Macrauchenia patachonica lived during the last ice age. It resembled a bulky camel without a hump, with a long neck like that of a llama and a short trunk for a nose. The long neck would enable the herbivore to reach leaves on plants and bushes across what is now South America and the open landscapes of Patagonia. "It was a fairly bulky quadruped, probably not very fleet of foot," said Ross MacPhee, study co-author and curator at the American Museum of Natural History.
"By using a sophisticated way of fixing the individual parts of the prosthesis to each other, the artificial limb had a balancing effect and gave, to some extent, a freedom of movement," said Andrea Loprieno-Gnirs of the University of Basel. The team's research has not been published yet.
(CNN) â€” Doctors can't make house calls to the International Space Station, but even if they could, Earth's routine practices like setting up an IV, taking a blood sample or even keeping a wound clean are incredibly difficult. Consider heart attacks. Even the healthiest astronauts could suffer cardiac arrest due to the harmful nature of space itself. But CPR as we know it on Earth isn't possible on the space station because it's missing one key ingredient: gravity.
Muck Rack makes it simple to find people, tweets, or articles that mention any name, keyword, company, hashtag etc. We've compiled this guide to help you make the most of your search.
Selecting a term
Start searching tweets, articles from media outlets, articles mentioned in tweets, journalists'
names, titles and bios with some suggested searches:
Companies or Topics (e.g. iPhone, Microsoft)
Phrases (e.g. "cloud computing") — use quotes to keep the terms together
Twitter handles (e.g. @username) — returns those who have mentioned or replied to
Names (e.g. "David Pogue")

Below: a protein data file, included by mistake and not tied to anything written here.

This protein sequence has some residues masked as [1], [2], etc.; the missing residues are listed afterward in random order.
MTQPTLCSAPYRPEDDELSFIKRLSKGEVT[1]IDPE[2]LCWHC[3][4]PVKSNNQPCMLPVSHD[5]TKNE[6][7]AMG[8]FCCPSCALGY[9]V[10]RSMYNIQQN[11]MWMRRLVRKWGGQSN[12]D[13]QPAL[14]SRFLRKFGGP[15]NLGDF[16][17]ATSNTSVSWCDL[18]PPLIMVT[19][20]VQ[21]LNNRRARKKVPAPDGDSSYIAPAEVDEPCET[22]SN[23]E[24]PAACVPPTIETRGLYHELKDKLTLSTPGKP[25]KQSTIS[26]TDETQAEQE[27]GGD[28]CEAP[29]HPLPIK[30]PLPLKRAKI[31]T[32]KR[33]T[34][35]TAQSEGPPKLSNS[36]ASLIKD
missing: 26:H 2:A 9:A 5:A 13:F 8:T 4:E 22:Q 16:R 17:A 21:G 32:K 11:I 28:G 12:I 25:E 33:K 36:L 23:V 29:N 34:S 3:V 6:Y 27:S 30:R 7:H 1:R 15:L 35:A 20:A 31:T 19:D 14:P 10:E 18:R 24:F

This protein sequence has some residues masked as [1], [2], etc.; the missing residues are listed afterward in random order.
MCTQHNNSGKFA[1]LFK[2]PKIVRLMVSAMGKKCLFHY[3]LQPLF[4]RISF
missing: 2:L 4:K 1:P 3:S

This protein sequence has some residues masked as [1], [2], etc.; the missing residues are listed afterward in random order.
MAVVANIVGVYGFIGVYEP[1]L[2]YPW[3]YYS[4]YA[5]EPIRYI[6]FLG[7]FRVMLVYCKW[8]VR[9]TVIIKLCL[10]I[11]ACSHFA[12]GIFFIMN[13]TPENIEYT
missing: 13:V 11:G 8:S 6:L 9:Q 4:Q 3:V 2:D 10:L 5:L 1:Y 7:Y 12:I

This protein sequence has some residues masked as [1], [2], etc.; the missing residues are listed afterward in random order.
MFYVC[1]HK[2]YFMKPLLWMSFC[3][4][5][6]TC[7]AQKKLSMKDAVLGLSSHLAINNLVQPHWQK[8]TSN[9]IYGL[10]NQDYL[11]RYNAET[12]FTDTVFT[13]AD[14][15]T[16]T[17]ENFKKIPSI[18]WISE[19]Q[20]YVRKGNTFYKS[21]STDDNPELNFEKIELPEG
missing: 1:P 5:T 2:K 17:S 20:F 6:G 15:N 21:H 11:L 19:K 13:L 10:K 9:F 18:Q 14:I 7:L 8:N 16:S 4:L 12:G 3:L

Hashtags (e.g. #sxsw, #london2012)
Bio details (e.g. vegan, Olympics, father)
Muck Rack's Advanced Search allows for many boolean operators.
Find results that mention multiple specified terms, use AND or
+. For example, ensure each result contains both Elon Musk and Mark Zuckerberg by
searching Obama AND Romney or Obama + Romney.
Use the operators OR or , to broaden your search when you'd like either of
multiple terms to appear in results. (This is the default behavior of our search when no operators
are used.) For example, search for democrat OR republican to find results that refer to
Democrats and/or Republicans.
Use NOT or - to subtract results from your search. For
example, searching Disney will yield results about the Walt Disney Company as well as Walt Disney
World Resort. To exclude mentions of Disney World, search for Disney -World or Disney
When using one of these operators with a phrase, enclose it in quotation marks. For example, you can
find results about smartphones excluding Apple's iPhone 4S by searching smartphone -"iPhone
Exact case matching or punctuation
If you're searching for a brand name or keyword that relies on specific punctuation marks or capitalization, you can
find results that match your exact query by adding matchcase: before the keyword you're searching for, like matchcase:E*TRADE .
Use parentheses to separate multiple
boolean phrases. For example, to find journalists talking about having fun in Disney World or
Disneyland, search for ("disney world" OR disneyland) AND fun.
An asterisk can be used to search for any variation of a root word truncated by the asterisk. For example, searching for admin* will return results for administrator, administration, administer, administered, etc.
A near operator is an AND operator where you can control the distance between the words. You can vary the distance the near operation uses by adding a forward slash and number (between 0-99) such as strawberries NEAR/10 "whipped cream", which means the strawberries must exist within 10 words of "whipped cream".